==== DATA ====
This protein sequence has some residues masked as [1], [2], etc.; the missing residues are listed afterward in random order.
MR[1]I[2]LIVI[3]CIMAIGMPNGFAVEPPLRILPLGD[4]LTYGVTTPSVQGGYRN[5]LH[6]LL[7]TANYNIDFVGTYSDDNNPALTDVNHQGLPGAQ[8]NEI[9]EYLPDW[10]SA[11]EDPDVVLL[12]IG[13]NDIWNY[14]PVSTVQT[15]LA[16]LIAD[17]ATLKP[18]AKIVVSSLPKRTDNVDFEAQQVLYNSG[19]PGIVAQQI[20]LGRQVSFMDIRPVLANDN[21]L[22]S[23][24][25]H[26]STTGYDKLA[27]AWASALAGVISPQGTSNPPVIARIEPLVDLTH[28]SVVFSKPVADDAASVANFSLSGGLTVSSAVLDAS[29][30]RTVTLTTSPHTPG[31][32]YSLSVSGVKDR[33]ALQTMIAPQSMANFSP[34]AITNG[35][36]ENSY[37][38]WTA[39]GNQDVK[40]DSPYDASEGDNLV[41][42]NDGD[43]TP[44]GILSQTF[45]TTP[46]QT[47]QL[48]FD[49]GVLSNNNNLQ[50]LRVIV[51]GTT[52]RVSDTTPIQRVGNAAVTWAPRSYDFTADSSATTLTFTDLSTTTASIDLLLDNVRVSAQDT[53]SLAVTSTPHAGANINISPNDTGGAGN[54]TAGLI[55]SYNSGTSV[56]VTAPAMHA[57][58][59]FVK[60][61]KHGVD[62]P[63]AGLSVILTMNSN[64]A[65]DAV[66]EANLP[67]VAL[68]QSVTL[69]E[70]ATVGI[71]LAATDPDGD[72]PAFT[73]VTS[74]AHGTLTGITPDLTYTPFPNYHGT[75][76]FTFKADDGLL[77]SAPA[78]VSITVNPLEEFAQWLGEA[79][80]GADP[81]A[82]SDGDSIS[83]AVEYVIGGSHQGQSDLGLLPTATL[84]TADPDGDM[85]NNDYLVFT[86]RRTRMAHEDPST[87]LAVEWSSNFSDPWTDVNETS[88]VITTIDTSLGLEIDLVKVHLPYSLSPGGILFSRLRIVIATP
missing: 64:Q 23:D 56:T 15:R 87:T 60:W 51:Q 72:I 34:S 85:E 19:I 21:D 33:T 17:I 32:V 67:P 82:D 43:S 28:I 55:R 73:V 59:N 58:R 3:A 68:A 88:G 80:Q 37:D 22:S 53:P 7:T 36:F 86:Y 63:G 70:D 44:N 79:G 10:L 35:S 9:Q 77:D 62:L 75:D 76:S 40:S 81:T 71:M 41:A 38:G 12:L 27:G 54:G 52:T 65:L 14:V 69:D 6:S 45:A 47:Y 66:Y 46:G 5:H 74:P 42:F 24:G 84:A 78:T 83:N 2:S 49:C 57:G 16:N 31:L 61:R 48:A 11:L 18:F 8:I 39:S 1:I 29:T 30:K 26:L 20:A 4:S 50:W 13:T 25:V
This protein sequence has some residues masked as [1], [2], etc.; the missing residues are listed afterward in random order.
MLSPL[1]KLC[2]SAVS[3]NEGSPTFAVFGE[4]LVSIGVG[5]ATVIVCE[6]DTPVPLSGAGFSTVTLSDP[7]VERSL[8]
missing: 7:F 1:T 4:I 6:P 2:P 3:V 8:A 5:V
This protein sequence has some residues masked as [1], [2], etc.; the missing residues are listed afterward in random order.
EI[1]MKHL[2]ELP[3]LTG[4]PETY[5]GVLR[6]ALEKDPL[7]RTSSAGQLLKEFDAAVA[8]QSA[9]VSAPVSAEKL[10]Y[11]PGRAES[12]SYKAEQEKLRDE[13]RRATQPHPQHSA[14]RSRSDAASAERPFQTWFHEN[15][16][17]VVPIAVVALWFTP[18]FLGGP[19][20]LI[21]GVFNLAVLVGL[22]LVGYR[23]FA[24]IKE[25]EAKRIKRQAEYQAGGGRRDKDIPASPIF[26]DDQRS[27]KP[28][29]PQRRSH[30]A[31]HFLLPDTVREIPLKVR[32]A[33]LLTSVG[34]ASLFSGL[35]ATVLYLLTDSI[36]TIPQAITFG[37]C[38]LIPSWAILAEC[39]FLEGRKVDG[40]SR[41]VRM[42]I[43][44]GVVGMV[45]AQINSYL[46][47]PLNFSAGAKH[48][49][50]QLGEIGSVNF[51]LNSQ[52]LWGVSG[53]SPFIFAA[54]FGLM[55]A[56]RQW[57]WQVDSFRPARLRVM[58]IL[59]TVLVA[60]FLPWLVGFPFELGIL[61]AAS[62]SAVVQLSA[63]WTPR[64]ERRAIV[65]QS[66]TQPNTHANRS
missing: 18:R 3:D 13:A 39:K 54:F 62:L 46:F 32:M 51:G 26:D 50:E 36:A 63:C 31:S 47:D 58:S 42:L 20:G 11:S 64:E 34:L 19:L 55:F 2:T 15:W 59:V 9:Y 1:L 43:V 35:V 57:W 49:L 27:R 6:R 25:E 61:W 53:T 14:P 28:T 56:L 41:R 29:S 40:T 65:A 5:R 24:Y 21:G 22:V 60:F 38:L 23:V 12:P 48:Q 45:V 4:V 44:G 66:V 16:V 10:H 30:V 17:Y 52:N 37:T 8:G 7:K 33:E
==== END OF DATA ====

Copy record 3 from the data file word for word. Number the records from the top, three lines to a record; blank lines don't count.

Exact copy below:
This protein sequence has some residues masked as [1], [2], etc.; the missing residues are listed afterward in random order.
EI[1]MKHL[2]ELP[3]LTG[4]PETY[5]GVLR[6]ALEKDPL[7]RTSSAGQLLKEFDAAVA[8]QSA[9]VSAPVSAEKL[10]Y[11]PGRAES[12]SYKAEQEKLRDE[13]RRATQPHPQHSA[14]RSRSDAASAERPFQTWFHEN[15][16][17]VVPIAVVALWFTP[18]FLGGP[19][20]LI[21]GVFNLAVLVGL[22]LVGYR[23]FA[24]IKE[25]EAKRIKRQAEYQAGGGRRDKDIPASPIF[26]DDQRS[27]KP[28][29]PQRRSH[30]A[31]HFLLPDTVREIPLKVR[32]A[33]LLTSVG[34]ASLFSGL[35]ATVLYLLTDSI[36]TIPQAITFG[37]C[38]LIPSWAILAEC[39]FLEGRKVDG[40]SR[41]VRM[42]I[43][44]GVVGMV[45]AQINSYL[46][47]PLNFSAGAKH[48][49][50]QLGEIGSVNF[51]LNSQ[52]LWGVSG[53]SPFIFAA[54]FGLM[55]A[56]RQW[57]WQVDSFRPARLRVM[58]IL[59]TVLVA[60]FLPWLVGFPFELGIL[61]AAS[62]SAVVQLSA[63]WTPR[64]ERRAIV[65]QS[66]TQPNTHANRS
missing: 18:R 3:D 13:A 39:K 54:F 62:L 46:F 32:M 51:G 26:D 50:E 36:A 63:C 31:S 47:D 58:S 42:L 20:G 11:S 64:E 34:L 19:L 55:F 2:T 15:W 59:V 9:Y 1:L 43:V 35:V 57:W 49:L 27:R 6:R 25:E 61:W 53:T 14:P 28:T 56:L 41:R 29:S 40:T 65:A 5:R 24:Y 21:G 22:V 60:F 38:L 23:V 12:P 48:Q 45:V 4:V 44:G 66:V 16:V 10:H 30:V 17:Y 52:N 37:T 8:G 7:K 33:E